In spite of shedding more than 3 million jobs since 2000, U.S. manufacturers are reporting a shortage of skilled labor that threatens their global competitiveness.
The Washington-based National Association of Manufacturers said in a Nov. 22 report that 80 percent of roughly 800 manufacturers who responded to its recent survey reported a shortage of qualified workers, and 90 percent reported a moderate to severe shortage of skilled production workers.
Overall manufacturing employment is down, dropping 210,000 jobs in the plastics industry alone from 2000-04. But there is still a shortage of skilled workers because global competition has increased job requirements, said Jerry Jasinowski, president of NAM's Manufacturing Institute.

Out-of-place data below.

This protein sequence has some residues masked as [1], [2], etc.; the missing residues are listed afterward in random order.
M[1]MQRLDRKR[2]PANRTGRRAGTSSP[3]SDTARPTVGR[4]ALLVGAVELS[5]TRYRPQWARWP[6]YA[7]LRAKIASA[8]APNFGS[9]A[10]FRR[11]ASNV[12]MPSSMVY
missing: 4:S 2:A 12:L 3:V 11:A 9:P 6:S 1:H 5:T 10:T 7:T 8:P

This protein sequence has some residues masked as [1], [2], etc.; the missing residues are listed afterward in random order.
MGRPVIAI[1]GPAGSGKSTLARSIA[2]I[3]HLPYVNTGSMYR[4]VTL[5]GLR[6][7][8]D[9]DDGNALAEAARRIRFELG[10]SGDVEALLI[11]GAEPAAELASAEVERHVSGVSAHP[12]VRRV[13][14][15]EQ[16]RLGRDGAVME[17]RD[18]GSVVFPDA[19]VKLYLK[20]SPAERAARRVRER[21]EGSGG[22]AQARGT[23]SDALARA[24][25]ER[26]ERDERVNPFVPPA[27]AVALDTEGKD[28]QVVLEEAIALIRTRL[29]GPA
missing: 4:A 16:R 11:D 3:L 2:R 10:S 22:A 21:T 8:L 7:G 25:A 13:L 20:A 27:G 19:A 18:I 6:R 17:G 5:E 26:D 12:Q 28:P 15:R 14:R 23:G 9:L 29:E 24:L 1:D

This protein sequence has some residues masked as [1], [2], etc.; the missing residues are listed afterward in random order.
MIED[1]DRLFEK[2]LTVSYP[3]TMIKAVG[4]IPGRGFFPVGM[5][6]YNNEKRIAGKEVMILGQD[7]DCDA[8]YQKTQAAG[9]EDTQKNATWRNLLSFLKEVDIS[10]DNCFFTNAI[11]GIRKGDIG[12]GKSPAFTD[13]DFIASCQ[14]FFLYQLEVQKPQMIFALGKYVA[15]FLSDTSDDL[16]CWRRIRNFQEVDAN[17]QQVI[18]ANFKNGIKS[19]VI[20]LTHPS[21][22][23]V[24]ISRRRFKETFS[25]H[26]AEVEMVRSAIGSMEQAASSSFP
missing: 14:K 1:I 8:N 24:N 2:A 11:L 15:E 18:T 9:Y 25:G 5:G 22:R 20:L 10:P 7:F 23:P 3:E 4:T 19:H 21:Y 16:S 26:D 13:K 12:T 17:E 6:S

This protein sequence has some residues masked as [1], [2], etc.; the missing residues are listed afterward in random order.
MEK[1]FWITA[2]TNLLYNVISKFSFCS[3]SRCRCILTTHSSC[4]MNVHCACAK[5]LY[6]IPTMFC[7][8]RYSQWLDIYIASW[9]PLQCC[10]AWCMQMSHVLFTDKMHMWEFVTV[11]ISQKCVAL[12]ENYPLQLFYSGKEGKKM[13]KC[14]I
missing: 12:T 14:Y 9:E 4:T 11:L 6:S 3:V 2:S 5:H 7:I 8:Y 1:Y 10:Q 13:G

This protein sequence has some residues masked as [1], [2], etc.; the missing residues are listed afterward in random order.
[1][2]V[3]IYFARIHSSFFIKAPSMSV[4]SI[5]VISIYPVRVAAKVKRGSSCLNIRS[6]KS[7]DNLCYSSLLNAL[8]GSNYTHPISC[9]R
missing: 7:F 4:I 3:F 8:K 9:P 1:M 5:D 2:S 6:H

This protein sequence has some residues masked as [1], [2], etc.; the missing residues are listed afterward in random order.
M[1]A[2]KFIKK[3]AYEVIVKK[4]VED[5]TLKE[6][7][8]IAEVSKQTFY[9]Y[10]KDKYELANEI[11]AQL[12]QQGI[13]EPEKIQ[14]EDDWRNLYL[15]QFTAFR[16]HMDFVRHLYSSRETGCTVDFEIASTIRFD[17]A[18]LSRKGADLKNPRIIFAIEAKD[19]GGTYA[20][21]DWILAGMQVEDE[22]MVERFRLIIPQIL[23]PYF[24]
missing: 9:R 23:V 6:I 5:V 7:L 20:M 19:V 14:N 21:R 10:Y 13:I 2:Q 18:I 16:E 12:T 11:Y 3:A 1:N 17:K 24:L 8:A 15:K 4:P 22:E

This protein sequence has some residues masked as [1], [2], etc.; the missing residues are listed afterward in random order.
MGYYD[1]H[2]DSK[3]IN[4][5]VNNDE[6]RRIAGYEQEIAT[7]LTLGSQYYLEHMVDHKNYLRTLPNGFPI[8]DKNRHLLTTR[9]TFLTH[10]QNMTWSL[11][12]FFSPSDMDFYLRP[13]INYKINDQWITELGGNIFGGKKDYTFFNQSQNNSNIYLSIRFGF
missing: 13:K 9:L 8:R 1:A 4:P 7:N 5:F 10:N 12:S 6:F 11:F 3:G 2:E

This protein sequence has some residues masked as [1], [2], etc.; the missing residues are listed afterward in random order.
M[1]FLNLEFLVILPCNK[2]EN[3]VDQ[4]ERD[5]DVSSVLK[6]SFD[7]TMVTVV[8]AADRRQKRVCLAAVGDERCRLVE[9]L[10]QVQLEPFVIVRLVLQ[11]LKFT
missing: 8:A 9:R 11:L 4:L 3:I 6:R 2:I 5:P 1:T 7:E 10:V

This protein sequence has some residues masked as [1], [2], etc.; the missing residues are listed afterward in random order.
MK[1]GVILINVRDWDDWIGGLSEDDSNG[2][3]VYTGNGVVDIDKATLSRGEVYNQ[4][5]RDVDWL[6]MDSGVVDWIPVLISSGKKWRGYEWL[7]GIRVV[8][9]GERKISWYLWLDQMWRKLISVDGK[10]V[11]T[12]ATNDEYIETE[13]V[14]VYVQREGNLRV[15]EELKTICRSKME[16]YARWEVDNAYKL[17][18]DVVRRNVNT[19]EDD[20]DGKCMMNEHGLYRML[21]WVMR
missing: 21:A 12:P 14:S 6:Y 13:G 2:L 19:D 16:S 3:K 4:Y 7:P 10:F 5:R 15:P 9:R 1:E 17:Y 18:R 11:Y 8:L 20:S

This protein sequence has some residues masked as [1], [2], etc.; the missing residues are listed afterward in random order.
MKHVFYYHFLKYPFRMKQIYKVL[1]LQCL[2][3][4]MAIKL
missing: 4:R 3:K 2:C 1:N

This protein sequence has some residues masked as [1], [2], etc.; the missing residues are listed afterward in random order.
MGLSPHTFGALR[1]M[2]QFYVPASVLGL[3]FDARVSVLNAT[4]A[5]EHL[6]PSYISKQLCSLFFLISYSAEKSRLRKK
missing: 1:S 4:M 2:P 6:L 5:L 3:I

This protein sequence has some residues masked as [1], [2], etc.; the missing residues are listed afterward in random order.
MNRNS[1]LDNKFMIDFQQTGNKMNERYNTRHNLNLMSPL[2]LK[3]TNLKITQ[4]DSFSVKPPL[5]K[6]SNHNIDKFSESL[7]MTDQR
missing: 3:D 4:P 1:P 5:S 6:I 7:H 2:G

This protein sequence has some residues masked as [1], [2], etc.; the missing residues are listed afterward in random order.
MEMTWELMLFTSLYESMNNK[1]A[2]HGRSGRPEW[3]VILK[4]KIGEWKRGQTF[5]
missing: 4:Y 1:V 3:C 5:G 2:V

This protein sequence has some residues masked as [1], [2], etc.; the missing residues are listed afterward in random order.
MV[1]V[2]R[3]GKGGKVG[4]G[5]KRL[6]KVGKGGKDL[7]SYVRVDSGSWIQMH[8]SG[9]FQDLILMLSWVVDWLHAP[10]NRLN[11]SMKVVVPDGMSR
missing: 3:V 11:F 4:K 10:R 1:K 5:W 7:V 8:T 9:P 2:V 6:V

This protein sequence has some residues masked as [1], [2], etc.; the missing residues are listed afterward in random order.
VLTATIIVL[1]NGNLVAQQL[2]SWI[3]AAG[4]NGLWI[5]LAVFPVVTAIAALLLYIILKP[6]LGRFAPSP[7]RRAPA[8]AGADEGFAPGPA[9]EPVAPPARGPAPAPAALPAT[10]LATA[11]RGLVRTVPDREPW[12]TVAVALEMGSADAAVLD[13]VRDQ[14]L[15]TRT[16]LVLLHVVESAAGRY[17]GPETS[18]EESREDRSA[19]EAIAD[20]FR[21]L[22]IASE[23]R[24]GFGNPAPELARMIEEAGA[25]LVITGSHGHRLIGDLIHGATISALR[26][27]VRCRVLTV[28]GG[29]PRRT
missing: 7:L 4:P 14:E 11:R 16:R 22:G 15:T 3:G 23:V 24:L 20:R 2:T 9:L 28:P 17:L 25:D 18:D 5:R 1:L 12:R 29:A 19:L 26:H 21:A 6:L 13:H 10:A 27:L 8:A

Survey respondents identified having a ``high-performance'' workforce as the most important issue for business success in the next three years, outranking product innovation and being a low-cost producer, NAM said.
NAM's 2005 Skills Gap report said manufacturers, governments and educators need to refocus on education in science, math and technology, and companies should spend at least 3 percent of payroll on training current employees. It's the first time NAM has updated the report since 2001.
While some high-profile manufacturers like Delphi Corp. have attracted attention with proposals to slash workers' wages drastically, Jasinowski said the manufacturing sector overall is healthy, which contributes to worker shortages.
Manufacturers also should be more aggressive in recruiting and retaining employees, and place more emphasis on career development and mentoring, said Richard Kleinart, a principal with Deloitte Consulting LLP of New York and one of the authors of the report.